For the first time, scientists have mapped the coevolution of HIV and the corresponding immune response in a single person, which has provided vital clues that may help vaccine development. Investigators sponsored by the National Institute of Allergy and Infectious Diseases (NIAID) analyzed weekly blood samples from one African man beginning four weeks after he was infected and continuing for more than three years.

The researchers were able to chart the virus as it evolved and eventually prompted the man's immune system to produce what are known as “broadly neutralizing antibodies,” which in his case had the capacity to prevent infection in up to 55 percent of the world's known HIV strains.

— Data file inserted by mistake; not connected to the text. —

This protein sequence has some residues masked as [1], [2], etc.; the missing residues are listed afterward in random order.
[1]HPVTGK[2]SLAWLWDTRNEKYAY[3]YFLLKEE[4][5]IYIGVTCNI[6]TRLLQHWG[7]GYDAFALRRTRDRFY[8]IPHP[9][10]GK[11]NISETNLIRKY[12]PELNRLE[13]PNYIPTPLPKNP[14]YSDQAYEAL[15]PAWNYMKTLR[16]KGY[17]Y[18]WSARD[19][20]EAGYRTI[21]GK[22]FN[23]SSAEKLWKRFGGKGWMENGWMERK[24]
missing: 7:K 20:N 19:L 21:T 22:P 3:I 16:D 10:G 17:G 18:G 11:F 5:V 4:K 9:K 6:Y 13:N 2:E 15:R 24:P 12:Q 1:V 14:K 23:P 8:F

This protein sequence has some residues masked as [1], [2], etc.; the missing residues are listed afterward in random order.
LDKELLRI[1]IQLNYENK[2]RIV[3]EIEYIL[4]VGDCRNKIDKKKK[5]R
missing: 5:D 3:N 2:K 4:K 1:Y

Over the past few years, researchers have made increasing strides in understanding the function and development of these antibodies, which prevent infection by attaching to the virus's outer envelope and blocking the virus's entry into cells. About one in five people with HIV will eventually develop broadly neutralizing antibodies after about one to two years, but research suggests they often do so, as in the case of this man, after the viral population has mutated enough to evade the antibodies' effects. The hope is to develop a vaccine that could harmlessly imitate the virus at pivotal steps in this evolutionary process, prompting the body to produce broadly neutralizing antibodies on its own that block HIV infection.

NIAID director Anthony S. Fauci, MD, says the recent finding is “an important conceptual advance in how you might use a vaccine strategy to guide and coax the immune response along the pathway to a broadly neutralizing antibody.”